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Hurricane season begins June 1: What do you need in your emergency kit?

Preparing during the coronavirus pandemic means you'll need a few extra supplies this season.

10 Tampa Bay

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Published: 11:37 PM EDT May 31, 2020
Updated: 11:51 PM EDT May 31, 2020

Busy. That's how meteorologists expect the 2020 Atlantic hurricane season to be.

It's the last thing coastal communities need as the United States tries to navigate isolated violence and a global pandemic. But, weather doesn't wait. Hurricane season begins on June 1.

The National Hurricane Center is already monitoring the possibility of tropical development in the gulf later this week. Already on Sunday, meteorologists were tracking a disturbance with a 50 percent chance of developing in the next 48 hours and a 60 percent chance of becoming more organized in the next five days.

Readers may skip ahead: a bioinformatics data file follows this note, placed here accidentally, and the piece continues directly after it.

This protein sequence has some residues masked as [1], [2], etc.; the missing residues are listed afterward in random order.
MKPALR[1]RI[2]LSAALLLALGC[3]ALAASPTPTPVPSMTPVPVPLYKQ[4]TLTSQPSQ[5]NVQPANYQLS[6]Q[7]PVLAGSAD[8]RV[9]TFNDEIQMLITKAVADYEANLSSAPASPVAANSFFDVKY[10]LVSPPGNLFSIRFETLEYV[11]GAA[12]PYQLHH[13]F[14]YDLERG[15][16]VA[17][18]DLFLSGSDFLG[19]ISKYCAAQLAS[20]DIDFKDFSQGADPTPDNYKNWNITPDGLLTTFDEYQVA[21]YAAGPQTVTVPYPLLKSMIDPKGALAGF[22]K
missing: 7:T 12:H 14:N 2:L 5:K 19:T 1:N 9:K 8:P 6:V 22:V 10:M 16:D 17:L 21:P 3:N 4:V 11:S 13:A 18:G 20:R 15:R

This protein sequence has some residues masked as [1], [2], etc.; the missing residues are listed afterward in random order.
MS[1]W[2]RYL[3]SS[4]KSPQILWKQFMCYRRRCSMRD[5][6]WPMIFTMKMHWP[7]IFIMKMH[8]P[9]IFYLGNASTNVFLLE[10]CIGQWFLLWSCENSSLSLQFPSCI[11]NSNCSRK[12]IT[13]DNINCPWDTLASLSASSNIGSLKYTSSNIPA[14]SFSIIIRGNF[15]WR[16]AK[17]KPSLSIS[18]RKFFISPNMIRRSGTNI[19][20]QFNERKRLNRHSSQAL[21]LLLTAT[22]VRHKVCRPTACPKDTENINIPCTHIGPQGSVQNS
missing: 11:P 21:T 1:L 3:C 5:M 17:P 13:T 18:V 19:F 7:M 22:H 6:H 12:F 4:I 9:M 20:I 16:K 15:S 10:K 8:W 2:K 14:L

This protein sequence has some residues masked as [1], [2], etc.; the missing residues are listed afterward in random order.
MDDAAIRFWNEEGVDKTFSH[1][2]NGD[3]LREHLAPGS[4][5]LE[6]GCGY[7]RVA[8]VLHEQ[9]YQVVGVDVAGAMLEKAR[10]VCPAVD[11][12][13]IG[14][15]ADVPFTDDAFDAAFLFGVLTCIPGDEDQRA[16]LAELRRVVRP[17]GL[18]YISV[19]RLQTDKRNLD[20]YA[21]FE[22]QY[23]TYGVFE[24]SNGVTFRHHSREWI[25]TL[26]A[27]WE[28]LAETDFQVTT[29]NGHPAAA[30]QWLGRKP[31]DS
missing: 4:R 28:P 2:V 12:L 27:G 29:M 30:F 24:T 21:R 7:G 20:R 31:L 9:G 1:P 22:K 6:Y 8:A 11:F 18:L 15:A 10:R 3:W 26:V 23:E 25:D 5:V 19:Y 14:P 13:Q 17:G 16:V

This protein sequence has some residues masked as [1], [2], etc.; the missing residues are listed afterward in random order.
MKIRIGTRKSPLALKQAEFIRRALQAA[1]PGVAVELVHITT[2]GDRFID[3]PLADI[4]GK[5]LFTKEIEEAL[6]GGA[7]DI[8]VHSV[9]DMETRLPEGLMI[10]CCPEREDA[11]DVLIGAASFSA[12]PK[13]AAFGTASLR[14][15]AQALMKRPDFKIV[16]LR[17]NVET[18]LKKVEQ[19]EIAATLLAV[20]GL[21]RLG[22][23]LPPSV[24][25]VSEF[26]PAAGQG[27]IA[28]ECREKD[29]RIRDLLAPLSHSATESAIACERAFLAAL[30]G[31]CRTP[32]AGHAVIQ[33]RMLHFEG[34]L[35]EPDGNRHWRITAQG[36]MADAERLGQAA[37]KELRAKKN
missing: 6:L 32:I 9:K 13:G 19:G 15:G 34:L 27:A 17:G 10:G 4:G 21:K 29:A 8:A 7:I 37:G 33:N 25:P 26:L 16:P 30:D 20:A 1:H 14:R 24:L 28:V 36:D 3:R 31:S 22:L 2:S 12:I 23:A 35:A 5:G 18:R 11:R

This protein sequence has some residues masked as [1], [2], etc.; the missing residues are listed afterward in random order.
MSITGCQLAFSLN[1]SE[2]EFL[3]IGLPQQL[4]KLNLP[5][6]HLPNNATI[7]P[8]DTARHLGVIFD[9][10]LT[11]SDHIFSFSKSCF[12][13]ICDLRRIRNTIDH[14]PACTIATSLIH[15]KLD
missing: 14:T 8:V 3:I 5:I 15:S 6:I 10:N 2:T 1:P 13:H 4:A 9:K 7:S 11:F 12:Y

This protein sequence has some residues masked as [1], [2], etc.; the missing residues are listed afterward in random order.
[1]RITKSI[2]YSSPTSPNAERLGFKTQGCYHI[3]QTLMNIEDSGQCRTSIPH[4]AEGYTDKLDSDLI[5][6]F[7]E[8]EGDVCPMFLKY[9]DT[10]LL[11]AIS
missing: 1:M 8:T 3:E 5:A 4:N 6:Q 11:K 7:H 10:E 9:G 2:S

Two named storms appeared before the season even began: Tropical Storm Arthur and Tropical Storm Bertha. Arthur lightly brushed by the coast of North Carolina, while Bertha brought heavy rain when it made landfall near Charleston, South Carolina.

And, those storms are likely only the beginning.

The National Oceanic and Atmospheric Administration is predicting 13-19 named storms, 6-10 hurricanes and 3-6 major hurricanes this season. The agency anticipates a 60-percent chance of an above-normal season.

The Atlantic hurricane season runs from June 1 through Nov. 30. 

The 2019 Atlantic hurricane season saw six hurricanes, three major hurricanes, including Hurricane Dorian, and 18 named storms. 

If you look back through history, tropical systems can and have formed (at some point) every month of the year. According to NOAA data from 1851 to 2018, February and March have had the fewest tropical storms with one apiece. September has had the most with 616.

The peak of hurricane season is September 10.

Credit: 10 Tampa Bay

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